Rick Nelson and Claude Peck dispense unasked-for advice about clothing, etiquette, culture, relationships, grooming and more.
CP: Ending every spoken sentence with the word "so" is increasingly popular. Can we just vote "no" on "so"?
RN: Done, as I find myself -- unconsciously, or at least that's my hope -- starting far too many utterances in that fashion. In terms of annoying syntax, has "so" has become the new "like"?
CP: I fear that each is flourishing. Another one I'd ban? "Around," as in "What are some of the issues around the candidate's view of the issues?" Oh, yeah, and "issues."
RN: Let's not forget the universally overused "community." As in, "the hot community is outraged over the lack of rigorous standards in local Pilates studios," or, "the bald community is expressing concern over the correlation between the diminishing ozone layer and skin cancer."
CP: Yes. The word works fine as a sitcom title, and that's about it. I nominate "actually," along with "literally," as the world's most overused and superfluous adverb. I heard a British stock-market analyst on public radio today who actually uttered "in actual fact" and "actually" in the same sentence.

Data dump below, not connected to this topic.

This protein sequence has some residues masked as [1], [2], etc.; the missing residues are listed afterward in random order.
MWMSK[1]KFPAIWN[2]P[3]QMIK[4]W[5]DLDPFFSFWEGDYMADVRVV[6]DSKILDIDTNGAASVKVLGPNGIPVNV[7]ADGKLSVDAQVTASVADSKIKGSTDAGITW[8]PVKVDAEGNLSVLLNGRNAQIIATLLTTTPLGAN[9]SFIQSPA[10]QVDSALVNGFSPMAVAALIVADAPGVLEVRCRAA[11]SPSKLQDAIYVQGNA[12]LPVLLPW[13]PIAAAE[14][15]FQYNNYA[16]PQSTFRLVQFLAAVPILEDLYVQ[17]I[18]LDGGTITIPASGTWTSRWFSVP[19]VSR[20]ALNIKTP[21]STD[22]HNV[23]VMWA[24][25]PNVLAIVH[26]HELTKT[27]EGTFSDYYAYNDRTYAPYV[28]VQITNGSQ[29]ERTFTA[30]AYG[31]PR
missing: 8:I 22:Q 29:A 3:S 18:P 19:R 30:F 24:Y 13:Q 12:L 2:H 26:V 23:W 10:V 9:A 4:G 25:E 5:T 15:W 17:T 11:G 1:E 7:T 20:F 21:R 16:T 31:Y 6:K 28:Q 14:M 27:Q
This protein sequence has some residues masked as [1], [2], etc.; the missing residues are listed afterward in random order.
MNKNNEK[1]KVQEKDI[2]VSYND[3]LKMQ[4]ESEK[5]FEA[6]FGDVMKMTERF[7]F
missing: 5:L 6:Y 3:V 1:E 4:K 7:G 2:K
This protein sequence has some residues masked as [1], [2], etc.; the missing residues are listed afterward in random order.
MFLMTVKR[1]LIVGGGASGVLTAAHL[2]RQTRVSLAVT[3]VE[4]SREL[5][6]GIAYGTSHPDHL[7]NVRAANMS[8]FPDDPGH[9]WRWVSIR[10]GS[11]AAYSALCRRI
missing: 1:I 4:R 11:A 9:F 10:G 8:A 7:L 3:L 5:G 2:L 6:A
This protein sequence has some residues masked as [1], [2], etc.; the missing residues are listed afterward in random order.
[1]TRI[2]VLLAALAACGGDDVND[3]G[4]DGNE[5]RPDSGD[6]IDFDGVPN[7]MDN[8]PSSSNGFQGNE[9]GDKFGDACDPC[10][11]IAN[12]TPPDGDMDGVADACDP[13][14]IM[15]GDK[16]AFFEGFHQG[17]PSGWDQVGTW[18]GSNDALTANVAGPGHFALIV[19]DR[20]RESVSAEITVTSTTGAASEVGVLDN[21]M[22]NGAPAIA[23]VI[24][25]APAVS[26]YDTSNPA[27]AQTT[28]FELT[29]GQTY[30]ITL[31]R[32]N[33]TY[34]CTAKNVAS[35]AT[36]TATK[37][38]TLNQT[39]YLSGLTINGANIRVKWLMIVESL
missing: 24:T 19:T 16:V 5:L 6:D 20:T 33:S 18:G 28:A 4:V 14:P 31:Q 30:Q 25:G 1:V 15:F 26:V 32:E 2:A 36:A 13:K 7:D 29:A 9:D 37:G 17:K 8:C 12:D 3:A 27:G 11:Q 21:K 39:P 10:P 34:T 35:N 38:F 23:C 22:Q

RN: Oh, dear. Then there's "word," when used as an affirmation. You know, one guy says to another, "The 'Skyfall' previews are off the hook," and the other responds with, "Word." By the way, let's also give "off the hook" the heave-ho.
CP: At the same time that I am tired of "random," I continue to like "sketchy." Which, if I'm not mistaken, can mean nearly the same thing. And I am careful to use "dude" only when addressing a gal pal.
RN: Please. No one over the age of 15 should have "dude" in their vocabulary.
CP: Getting kinda dictatorial, aren't you, bro?
RN: That's me. Let's also nix the expression "baby daddy," because rather than reflecting proud papa-hood it describes some loser who impregnated a woman but often fails to provide financial and/or emotional support. I'd say "man up," but that's another loathsome expression.
CP: "Wellness" sickens me. "Meme" seems lame.
RN: Using "dialogue" as a verb pretty much stops all conversation.
CP: There must be some words or phrases from foodie-ville that frost your flambé. (Sorry about the unnecessary alliteration.)
RN: Foodie, for starters. When I hear it, the first thought that pops into my brain is, "Pass the Pepto-Bismol."
CP: Didn't mean to upset you, much. Isn't there something we should decry, beyond the usual, ubiquitous "artisanal"?
RN: There aren't enough hours in the day to answer that question, even with the extra one we were handed this morning.
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